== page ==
Despite the attacks on unions from Florida's legislature, Graduate Assistants United has achieved a historic win for our members. As a certified labor union, we have the legal authority to bargain with our employer over our Collective Bargaining Agreement. Collective bargaining is essential to ensuring the dignity of our labor, as it is the basis for our right to directly negotiate terms of our employment contract, including working conditions and compensation.
The series of bargaining sessions that began in January of 2023 has resulted in the largest raise to the minimum stipend UF-GAU has seen in its 50-year history, more than doubling our historic win last year. Our bargaining team has reached a tentative agreement that results in a $2,200 raise for graduate assistants on 9-month appointments, a $2,847 raise for GAs on 12-month appointments, a $400 merit raise for all 9-month GAs who have not been formally disciplined in the past year, and 12-month GAs of the same status getting a $533 raise.
The implementation of this tentative agreement will improve the living conditions of most of our bargaining unit: around 1000 GAs across 145 departments will see a raise to their minimum stipend and most continuing employees will receive a merit raise. In addition to these raises, departments can no longer restrict outside employment unless prohibited by law, university regulation, or outside funding sources– meaning that domestic students can now work outside of UF to help make ends meet.
Nothing will radicalize you like a bargaining session.
January was quite some time ago, and the road to agreement was not easy. The lowest point in the negotiations was marked by a meeting in April where the UF bargaining team came without a proposal and instead chose to debate how GAs are expected to fund our education and livelihoods. At various points in the session, the university’s representatives said that we do not deserve a living wage and that loans are an option for supplementing our paltry incomes UF claims they are not responsible for keeping up with inflation or ensuring our minimum stipend meets the increasing cost of living in Gainesville. Even after this historic raise, our highest minimum stipend increase was in 2017.
Rather than trying to summarize the nuances of these crucial meetings, we strongly encourage as many people as possible to attend and see what’s happening at these sessions. The university works because we do– however, because we are forbidden from striking, it is difficult to demonstrate to UF how much they need our labor and how imperative it is to compensate us fairly. Consequently, we are left in the obsequious position of pleading with the university by sharing our experiences of hardship. It is always a jarring experience to newcomers and bargaining veterans alike when the university conveys its utter lack of concern for our financial distress in these public meetings.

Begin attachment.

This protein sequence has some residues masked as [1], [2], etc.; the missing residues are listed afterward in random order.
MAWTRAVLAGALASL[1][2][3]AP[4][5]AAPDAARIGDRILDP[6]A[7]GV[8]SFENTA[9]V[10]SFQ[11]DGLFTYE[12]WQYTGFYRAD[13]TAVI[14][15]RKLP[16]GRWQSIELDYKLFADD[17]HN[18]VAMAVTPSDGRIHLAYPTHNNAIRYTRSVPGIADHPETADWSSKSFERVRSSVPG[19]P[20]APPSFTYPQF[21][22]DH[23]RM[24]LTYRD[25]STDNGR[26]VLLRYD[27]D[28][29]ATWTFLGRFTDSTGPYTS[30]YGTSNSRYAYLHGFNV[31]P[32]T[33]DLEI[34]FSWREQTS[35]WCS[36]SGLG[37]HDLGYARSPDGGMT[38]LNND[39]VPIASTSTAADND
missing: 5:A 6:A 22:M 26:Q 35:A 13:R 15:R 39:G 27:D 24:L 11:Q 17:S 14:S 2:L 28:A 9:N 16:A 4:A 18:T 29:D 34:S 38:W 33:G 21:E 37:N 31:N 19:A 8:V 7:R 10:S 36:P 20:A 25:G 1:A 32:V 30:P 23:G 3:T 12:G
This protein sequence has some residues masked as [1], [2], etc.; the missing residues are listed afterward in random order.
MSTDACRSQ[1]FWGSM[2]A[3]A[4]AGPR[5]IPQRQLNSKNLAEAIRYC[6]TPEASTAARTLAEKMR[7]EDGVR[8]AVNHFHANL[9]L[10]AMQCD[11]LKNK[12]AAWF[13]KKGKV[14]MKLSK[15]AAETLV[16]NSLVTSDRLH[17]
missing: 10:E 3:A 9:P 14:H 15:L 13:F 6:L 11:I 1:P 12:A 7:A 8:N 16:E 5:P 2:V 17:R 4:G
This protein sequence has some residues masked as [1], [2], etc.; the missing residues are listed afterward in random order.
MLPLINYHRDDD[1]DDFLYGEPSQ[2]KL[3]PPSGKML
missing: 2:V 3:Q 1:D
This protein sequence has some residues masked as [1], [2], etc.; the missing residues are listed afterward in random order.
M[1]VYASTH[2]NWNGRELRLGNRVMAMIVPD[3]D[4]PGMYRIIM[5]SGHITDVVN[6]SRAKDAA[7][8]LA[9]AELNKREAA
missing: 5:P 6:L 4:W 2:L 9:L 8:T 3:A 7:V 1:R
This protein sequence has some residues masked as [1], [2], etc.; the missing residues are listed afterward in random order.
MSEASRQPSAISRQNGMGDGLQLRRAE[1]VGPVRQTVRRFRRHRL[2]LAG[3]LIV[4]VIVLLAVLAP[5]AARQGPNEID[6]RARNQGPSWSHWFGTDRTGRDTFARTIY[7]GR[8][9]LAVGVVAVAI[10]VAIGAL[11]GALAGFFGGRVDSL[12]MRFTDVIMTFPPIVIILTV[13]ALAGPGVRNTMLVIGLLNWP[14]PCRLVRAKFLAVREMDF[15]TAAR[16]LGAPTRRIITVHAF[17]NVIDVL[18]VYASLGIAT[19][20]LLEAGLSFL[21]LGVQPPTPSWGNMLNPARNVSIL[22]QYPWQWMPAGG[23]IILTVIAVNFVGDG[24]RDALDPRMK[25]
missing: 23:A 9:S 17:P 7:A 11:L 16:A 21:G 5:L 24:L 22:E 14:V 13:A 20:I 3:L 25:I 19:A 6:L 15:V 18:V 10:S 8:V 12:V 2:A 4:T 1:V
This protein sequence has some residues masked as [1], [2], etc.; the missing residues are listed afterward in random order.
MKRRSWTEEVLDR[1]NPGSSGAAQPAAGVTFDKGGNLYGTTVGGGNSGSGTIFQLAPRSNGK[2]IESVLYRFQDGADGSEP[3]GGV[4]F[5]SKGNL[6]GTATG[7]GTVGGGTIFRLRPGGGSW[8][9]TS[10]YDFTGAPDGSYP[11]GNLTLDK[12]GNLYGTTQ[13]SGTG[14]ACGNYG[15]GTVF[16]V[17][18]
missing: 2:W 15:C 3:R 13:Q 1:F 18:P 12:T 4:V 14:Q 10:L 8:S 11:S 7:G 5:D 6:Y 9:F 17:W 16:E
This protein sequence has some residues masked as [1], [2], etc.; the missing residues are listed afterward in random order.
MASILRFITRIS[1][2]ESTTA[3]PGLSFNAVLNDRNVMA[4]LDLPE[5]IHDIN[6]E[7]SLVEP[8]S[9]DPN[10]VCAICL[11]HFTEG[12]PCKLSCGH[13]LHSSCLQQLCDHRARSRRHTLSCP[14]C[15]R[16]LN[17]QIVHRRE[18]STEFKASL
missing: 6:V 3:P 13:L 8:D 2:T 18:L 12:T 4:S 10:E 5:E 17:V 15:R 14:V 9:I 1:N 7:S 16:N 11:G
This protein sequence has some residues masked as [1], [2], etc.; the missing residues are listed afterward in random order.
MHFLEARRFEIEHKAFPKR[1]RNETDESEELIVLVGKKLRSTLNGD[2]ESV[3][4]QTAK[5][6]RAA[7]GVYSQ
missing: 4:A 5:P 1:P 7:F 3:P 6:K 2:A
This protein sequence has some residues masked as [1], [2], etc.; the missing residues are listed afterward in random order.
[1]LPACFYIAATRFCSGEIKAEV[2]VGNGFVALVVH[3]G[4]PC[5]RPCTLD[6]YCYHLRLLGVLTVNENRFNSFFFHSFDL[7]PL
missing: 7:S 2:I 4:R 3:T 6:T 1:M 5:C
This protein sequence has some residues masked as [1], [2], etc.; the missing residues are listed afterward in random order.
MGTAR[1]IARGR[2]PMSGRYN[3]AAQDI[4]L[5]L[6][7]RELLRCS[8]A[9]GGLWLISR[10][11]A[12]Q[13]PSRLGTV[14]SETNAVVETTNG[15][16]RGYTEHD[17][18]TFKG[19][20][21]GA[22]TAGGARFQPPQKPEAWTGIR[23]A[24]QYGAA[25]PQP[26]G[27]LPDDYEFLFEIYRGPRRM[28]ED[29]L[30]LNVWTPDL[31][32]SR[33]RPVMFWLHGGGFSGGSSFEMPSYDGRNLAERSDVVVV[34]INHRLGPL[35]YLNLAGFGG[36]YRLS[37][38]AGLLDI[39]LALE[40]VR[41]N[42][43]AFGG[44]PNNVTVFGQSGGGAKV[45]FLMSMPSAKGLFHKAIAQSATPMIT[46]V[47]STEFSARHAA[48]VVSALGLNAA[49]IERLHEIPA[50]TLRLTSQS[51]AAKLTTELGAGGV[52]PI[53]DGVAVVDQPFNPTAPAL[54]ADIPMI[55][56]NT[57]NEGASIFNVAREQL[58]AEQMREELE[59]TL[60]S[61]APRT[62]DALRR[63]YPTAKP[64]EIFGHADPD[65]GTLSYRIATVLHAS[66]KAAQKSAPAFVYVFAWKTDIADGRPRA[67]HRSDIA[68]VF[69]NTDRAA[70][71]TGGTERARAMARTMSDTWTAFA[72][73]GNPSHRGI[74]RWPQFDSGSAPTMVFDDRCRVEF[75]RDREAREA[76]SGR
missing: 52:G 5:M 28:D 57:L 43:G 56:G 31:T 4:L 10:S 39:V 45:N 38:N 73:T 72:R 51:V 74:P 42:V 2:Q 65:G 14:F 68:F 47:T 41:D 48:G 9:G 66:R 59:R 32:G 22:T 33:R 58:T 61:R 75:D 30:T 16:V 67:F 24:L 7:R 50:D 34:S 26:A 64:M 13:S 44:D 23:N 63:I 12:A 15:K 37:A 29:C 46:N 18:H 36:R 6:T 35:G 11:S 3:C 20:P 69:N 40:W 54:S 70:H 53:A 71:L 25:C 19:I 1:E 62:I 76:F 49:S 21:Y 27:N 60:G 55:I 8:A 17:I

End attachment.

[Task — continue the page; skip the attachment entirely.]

The union’s message to all GAs and the University.
GAU’s long term goal is to achieve a living wage for all GAs, which according to MIT’s living wage calculator, is close to $34,000. We want our bargaining unit to know that any agreement we reach that falls short of this mark is a compromise and a stepping stone toward this larger goal. We also believe it is in the university’s best interest to maintain its top public university status by compensating us at a rate that will attract the best researchers and teachers in the country.
The reality is that, even with this historic raise to the minimum, we aren’t paid enough. When you aren’t among the long line of graduate students accumulating weekly at six in the morning on Thursdays at the Field and Fork food pantry, it can slip your mind. For those of us in those lines, it’s hard to forget.
For context, even those paid over $10,000 above the current minimum barely meet the cost of living for Gainesville. As one of the GAs that currently makes the minimum stipend, this raise will be life-changing, and I’ll be able to secure reliable transportation thanks to this win. For those of us with pets, debt, medical expenses, and children, it can mean even more. Nevertheless, we have to keep our eyes on the prize and be clear about what our goals are. Until all GAs have a living wage, the struggle for better stipends will continue.
YOU can be a part of this win!
We’ll be tabling outside of the Reitz Union on September 20th from 9:00 a.m. to 12:00 p.m., on the 21st from 9 to 11 a.m., and on the 22nd from 9 to 11 a.m. in order to hold a public vote on whether or not to ratify the tentative agreement. Non-members can vote so long as they are within the bargaining unit, and we’ll have merch!
Want to make sure we keep our bargaining rights? Becoming a member is easy and affordable. The only requirement to be a member and help reach the new 60% goal required by the Florida legislature is to pay dues.
Dues are only 1% of your paycheck, and are paid on payday to ensure minimal financial disruption. The benefits of being a union member (e.g., representation during grievances, free legal counseling, access to free food and drink at payday parties, local and national discounts) and those of maintaining the union (like bargaining) far outweigh the 1% cost (~8/biweekly, or $192/yr for those soon to earn the new minimum) considering savings from GatorGradCare ($2,400-$3,000/yr), fee relief (~$700/semester), and the raises we bargain for.
For EVERYONE, joining GAU is easy! Due to a system update installed this past week, returning members can now use the new member link without creating a duplicate.
You can simply visit this website: https://feacms.floridaea.org/portal/fasttrack/79/form and complete the form. You can alternatively visit our website at www.ufgau.com and navigate to “take action” and “become a member” to access the form.
Cassie Urbenz, Brandon Silva, Hannah Jacobs, and Sikander Khare, GAU's Bargaining Chair, contributed to this report.